China and would domestically store data from cars it sold in the
country. It said it joined other Chinese companies, including
Alibaba and Baidu Inc., in the discussion of the draft rules
arranged by the CyberSecurity Association of China, which reports
to the Cyberspace Administration.
Lawyers and analysts say China's rules could ultimately serve
many purposes, including slowing foreign companies' technological
progress. An inability to send certain data back to the U.S. could
hurt Tesla's ability to use artificial intelligence algorithms to
analyze such data to improve its cars.
"It's reducing a proprietary advantage companies like Tesla
have," says Lester Ross, a Beijing-based lawyer at WilmerHale, who
advises American firms operating in China.
In the past, the government often demanded data from private
firms, and could sometimes enforce its wishes, especially for
hunting down criminal suspects and silencing dissent. Chinese
companies have pushed back on previous proposals to open up and
centralize their statistics, such as those on customers' borrowing
habits and payment histories.
Over the years, senior officials including Premier Li Keqiang
have sometimes argued for giving the private sector more autonomy
in collecting and handling user data, people familiar with
Beijing's internal deliberations say. The idea was to encourage
firms to keep innovating and to accommodate their growth, including
On the other side are officials from China's security apparatus
and financial regulatory agencies, who thought tech firms were
becoming too big and not doing enough to support state objectives.
Resisting requests to share more data, China's tech giants cited a
lack of relevant regulations.
Increasingly, China's president, Mr. Xi, leaned toward voices
advocating greater digital control. He now labels big data as
another essential element of China's economy, on par with land,
labor and capital.
"Whoever controls data will have the initiative," he has said in
private meetings, according to the people familiar with internal
The government grew more aggressive after a now-infamous speech
by tech billionaire Jack Ma last October, in which he angered
regulators by criticizing them for smothering innovation. Mr. Xi
halted the IPO of Ant Group, in which Mr. Ma is the controlling
shareholder, soon after.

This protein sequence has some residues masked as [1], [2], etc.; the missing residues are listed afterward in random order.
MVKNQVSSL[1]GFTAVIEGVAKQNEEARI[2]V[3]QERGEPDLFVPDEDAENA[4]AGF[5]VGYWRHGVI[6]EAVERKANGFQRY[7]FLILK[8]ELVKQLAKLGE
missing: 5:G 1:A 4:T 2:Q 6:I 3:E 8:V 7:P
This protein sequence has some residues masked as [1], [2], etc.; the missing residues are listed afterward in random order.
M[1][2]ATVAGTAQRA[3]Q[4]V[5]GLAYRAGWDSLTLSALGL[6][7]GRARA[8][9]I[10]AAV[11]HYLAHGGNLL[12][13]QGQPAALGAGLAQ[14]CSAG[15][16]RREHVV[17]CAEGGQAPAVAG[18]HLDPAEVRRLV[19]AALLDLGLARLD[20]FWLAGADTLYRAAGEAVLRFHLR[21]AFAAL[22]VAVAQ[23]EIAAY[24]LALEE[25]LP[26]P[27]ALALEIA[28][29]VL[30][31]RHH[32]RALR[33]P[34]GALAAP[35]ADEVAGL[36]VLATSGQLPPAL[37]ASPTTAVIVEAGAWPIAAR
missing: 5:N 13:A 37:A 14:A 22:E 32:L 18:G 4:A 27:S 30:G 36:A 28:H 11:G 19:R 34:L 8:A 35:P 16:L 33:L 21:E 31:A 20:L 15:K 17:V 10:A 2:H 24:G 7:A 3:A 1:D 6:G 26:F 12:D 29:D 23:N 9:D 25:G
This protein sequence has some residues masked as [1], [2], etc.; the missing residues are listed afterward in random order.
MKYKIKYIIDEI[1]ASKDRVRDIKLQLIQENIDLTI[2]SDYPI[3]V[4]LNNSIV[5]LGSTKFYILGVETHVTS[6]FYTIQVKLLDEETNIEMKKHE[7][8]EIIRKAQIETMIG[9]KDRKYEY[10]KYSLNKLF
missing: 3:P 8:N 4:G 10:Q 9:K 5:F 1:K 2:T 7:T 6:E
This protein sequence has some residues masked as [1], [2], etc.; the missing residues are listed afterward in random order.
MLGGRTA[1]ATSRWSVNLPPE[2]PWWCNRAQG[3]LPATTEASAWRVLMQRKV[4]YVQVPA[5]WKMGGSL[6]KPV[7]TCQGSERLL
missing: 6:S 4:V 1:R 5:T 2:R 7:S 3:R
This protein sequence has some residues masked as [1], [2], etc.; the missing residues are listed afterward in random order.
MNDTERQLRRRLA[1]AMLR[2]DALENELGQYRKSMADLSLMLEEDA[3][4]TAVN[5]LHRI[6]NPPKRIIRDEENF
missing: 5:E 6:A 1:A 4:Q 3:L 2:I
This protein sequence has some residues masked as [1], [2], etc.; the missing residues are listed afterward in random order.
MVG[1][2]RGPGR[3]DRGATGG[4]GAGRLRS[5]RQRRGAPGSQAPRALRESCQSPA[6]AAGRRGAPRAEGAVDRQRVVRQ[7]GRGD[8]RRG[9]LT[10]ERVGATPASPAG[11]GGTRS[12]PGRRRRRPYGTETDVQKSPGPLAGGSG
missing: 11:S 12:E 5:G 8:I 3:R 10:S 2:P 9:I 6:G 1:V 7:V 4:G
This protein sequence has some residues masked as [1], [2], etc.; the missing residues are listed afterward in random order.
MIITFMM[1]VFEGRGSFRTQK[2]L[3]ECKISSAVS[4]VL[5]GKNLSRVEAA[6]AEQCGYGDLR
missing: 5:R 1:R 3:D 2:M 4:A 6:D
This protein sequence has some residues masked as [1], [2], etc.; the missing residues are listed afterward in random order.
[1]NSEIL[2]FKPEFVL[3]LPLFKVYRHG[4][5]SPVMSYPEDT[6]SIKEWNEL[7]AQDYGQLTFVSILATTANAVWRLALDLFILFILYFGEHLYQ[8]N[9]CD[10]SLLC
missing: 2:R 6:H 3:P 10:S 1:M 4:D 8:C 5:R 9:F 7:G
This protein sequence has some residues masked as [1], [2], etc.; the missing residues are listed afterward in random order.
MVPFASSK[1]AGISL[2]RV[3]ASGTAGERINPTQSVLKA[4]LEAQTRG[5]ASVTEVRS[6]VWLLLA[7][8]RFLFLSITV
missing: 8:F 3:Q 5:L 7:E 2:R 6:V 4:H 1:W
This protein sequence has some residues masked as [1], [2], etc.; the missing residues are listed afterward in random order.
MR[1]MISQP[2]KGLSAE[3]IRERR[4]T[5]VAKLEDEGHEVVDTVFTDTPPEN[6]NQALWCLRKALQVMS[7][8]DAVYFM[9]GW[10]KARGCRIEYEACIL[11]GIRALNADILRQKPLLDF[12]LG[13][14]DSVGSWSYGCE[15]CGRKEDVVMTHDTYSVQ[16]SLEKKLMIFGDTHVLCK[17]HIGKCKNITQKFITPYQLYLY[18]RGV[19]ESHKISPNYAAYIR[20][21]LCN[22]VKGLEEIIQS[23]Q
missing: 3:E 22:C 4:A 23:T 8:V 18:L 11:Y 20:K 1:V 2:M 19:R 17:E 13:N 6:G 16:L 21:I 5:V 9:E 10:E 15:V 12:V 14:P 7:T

Chinese regulators believe Ant and other financial-technology
players, including Tencent, have monopolized user data to get
unfair advantages over banking institutions, while also making it
harder for the state to monitor credit risk.
Ant built its own credit-risk system as it expanded into
consumer lending, in part using spending and bill-paying data from
its Alipay app, used by more than one billion consumers. Ant wound
up with a sizable position in China's financial sector,
traditionally dominated by China's state-owned banks. It works with
banks to fund the loans, but hasn't had to bear much of the default
New regulations proposed late last year by the central bank and
China's top banking regulator are calling on firms like Ant and
Tencent to transmit credit statistics into either a centralized
system run by the central bank or a credit-rating agency controlled
by the government.
"From the point of view of the state, anti-data monopoly must be
strengthened," said Li Lihui, a former president of state-owned
Bank of China Ltd. and now a member of China's legislature. He said
he expects China to establish a "centralized and unified public
database" to underpin its digital economy.
Ant and Tencent declined to comment. During the company's
earnings call in March, Tencent's president, Martin Lau, said,
"We'll be completely compliant with whatever regulations that will
become in place."
Another initiative under way involves some Chinese cities
testing so-called unified data centers for private-sector firms to
share data with authorities.
Shenzhen, where Tencent is based, is planning to build one that
would centralize the storage, sharing and supervision of data
collected by government entities as well as companies in finance,
education, telecommunications and other areas.
The city hasn't provided detailed information on its plans for
using the information, which it broadly defines as "public data." A
Shenzhen official confirmed the initiative but declined to comment
"Public data is a new type of state-owned asset, and its data
rights belong to the state," said a draft regulation released by
Shenzhen's government last year.
Write to Lingling Wei at firstname.lastname@example.org
(END) Dow Jones Newswires
June 12, 2021 00:15 ET (04:15 GMT)